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Author: Leila Tan
12 Mar 2024

Hair loss is a common condition that affects many people at some point in their lives. It can be caused by various factors, such as genetics, hormones, stress, illness, medication, or ageing. Some types of hair loss are temporary and can be reversed with proper treatment, while others are permanent and may require hair transplantation or other cosmetic procedures.


The Symptoms of Sudden Hair Loss

These are some of the ways to prevent or reduce hair loss at middle age. However, remember that some degree of hair loss is normal as you age and that everyone has different hair types and conditions. Some of the symptoms that may indicate that you have hair loss are:

Thinning of hair on the scalp, especially on the crown or temples

If you notice that your hair is becoming visibly thinner in these areas, it could be a sign of hair loss. This is commonly associated with male and female pattern baldness.

Receding hairline or bald patches

A receding hairline, where the hairline gradually moves backward, or the presence of bald patches on the scalp, may indicate hair loss is occurring.

Excessive shedding of hair, especially after washing, brushing, or styling

While it's normal to shed some hair daily, if you observe an increased amount of hair shedding during these activities, it could be a sign of hair loss.

Reduced hair volume or density

If your once full and voluminous hair seems to be losing its density, it might be a sign of hair thinning or loss.

Changes in the texture or quality of hair, such as dryness, brittleness, or breakage

Hair affected by hair loss may become dry, brittle, and more prone to breakage, making it difficult to manage.

Scalp irritation, itching, or inflammation

Irritation, itching, or inflammation of the scalp might be linked to certain scalp conditions that contribute to hair loss.

If you experience any of these symptoms, it's essential to consult a healthcare professional or a dermatologist to determine the underlying cause of your hair loss and explore suitable treatment options. Early intervention can make a difference in managing hair loss and promoting hair health as you age.


Treat Thinning Hair With Baby Steps: Daily Habits You Should Do When Hair Loss Occurs

Hair loss is a common concern for many people, especially in middle age. There are many possible causes of hair loss, such as genetics, stress, medication, or health conditions. However, there are also some ways to prevent or slow down hair loss by taking care of your hair and scalp. Here are some tips to help you keep your hair healthy and strong:

Eat a balanced diet that is rich in protein, vitamins, and minerals.

Protein is the main component of hair, so eating foods like eggs, nuts, beans, fish, and lean meats can help your hair grow and stay healthy. Some vitamins and minerals that are important for hair health are vitamin A, vitamin B, vitamin C, vitamin D, iron, selenium, and zinc. You can get these nutrients from foods like fruits, vegetables, whole grains, dairy products, and fortified cereals. A Mediterranean diet that includes raw vegetables and fresh herbs may also reduce the risk of hair loss.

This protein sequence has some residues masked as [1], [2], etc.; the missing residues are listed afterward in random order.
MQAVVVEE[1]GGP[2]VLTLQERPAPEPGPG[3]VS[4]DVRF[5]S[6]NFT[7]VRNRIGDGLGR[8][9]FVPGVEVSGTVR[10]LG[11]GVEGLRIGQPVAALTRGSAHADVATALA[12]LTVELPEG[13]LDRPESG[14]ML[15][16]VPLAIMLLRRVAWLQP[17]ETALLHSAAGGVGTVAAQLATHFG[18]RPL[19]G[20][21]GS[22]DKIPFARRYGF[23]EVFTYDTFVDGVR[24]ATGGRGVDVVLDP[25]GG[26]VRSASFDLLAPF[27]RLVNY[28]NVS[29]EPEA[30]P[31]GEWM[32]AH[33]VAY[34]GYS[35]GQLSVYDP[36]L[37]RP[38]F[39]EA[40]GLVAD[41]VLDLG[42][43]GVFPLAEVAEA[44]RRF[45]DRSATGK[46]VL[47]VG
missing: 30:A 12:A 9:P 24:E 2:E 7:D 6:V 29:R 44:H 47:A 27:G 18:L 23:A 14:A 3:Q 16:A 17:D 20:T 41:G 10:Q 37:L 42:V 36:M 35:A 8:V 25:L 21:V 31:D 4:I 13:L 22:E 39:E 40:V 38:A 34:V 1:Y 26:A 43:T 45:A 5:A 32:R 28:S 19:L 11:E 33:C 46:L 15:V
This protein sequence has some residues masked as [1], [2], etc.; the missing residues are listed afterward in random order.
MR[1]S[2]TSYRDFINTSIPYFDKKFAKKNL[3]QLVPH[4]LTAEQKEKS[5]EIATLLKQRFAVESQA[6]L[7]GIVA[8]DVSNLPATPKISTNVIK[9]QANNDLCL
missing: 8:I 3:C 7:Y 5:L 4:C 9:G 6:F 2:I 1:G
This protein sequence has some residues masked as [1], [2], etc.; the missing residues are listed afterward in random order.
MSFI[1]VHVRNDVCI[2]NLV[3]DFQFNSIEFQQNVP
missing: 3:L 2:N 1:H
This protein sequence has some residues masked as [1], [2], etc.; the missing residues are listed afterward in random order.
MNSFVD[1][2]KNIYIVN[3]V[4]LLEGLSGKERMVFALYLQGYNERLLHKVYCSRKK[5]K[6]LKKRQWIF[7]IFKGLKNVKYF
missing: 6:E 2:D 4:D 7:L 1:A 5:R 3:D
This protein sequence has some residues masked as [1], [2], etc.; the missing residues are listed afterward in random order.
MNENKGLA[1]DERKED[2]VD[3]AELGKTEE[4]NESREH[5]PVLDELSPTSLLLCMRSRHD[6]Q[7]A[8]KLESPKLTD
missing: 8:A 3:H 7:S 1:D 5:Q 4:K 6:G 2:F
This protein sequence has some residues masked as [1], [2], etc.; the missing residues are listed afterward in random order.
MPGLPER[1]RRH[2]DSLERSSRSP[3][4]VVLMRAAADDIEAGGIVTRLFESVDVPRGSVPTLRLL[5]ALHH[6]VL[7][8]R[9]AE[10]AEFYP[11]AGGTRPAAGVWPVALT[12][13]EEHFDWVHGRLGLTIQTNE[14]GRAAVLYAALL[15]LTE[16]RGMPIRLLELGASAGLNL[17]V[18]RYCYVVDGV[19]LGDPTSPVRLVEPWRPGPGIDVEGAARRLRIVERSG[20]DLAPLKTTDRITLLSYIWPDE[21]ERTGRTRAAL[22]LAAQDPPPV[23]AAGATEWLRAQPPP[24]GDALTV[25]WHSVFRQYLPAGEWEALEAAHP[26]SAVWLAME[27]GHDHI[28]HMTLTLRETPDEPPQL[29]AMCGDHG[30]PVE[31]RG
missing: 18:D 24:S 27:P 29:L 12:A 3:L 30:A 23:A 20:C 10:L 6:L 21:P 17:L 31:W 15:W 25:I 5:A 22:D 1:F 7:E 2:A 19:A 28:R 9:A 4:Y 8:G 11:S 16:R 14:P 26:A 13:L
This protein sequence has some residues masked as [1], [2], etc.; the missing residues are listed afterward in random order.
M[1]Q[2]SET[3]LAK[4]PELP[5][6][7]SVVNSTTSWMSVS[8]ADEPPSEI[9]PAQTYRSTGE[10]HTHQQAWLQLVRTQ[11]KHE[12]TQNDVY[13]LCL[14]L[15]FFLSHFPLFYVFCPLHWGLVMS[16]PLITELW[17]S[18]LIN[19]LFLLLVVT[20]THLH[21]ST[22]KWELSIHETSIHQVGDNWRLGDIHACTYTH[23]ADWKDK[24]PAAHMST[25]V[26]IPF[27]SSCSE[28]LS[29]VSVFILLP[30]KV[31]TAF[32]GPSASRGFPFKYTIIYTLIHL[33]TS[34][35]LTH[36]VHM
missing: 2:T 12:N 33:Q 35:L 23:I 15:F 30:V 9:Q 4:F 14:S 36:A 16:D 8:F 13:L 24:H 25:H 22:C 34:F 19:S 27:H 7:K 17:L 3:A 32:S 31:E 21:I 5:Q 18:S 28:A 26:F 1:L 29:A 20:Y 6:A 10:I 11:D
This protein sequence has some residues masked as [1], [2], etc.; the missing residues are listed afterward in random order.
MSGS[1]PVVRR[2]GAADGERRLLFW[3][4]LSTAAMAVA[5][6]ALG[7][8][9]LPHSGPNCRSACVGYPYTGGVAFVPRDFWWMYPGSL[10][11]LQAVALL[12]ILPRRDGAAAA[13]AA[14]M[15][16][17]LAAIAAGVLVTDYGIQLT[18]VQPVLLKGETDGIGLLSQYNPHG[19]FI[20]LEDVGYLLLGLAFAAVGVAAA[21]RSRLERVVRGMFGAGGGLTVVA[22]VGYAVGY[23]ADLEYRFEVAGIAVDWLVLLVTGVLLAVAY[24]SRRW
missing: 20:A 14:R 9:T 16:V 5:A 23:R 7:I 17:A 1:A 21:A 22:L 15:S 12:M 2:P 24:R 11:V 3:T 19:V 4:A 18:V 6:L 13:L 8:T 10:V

Avoid hairstyles that pull on your hair or cause tension on your scalp.

Hairstyles like cornrows, tight braids, ponytails, or buns can damage your hair follicles and lead to hair loss over time. Instead, opt for loose or low hairstyles that do not put stress on your hair or scalp. You can also use gentle hair accessories like clips or bands that do not pull or snag your hair.

Avoid high-heat styling tools or chemical treatments that can damage your hair.

Hair dryers, curling irons, straighteners, bleaches, dyes, perms, and relaxers can all weaken your hair and make it more prone to breakage and loss. If you use heat styling tools, use the lowest setting possible and apply a heat protectant product before styling. If you want to color or treat your hair, limit the frequency and use mild products that do not contain harsh chemicals.

Wash your hair less frequently and use a mild shampoo and conditioner.

Washing your hair too often can strip away the natural oils that protect your hair and scalp from damage. It can also dry out your hair and make it more brittle and frizzy. Try to wash your hair only two or three times a week with a gentle shampoo that suits your hair type and condition. Use a conditioner after shampooing to moisturise your hair and prevent tangles.

Check your medications with your doctor if you suspect they are causing hair loss.

Some medications can have side effects that affect your hair growth or cause hair loss. These include drugs for blood pressure, cholesterol, diabetes, arthritis, depression, heart problems, and cancer. If you notice increased hair loss after starting a new medication or changing the dose of an existing one, talk to your doctor about possible alternatives or adjustments.

Use over-the-counter products or treatments that may help with hair loss.

There are some products or treatments that you can buy without a prescription that may help prevent or treat hair loss. These include minoxidil (Rogaine), which is a topical solution that you apply to your scalp twice a day to stimulate hair growth; biotin (vitamin B7), which is a supplement that you take orally to improve your hair quality and strength; and low-level laser therapy (LLLT), which is a device that emits red light to stimulate blood flow and cell activity in your scalp. However, before using any of these products or treatments, consult with your doctor about their safety and effectiveness for your specific case.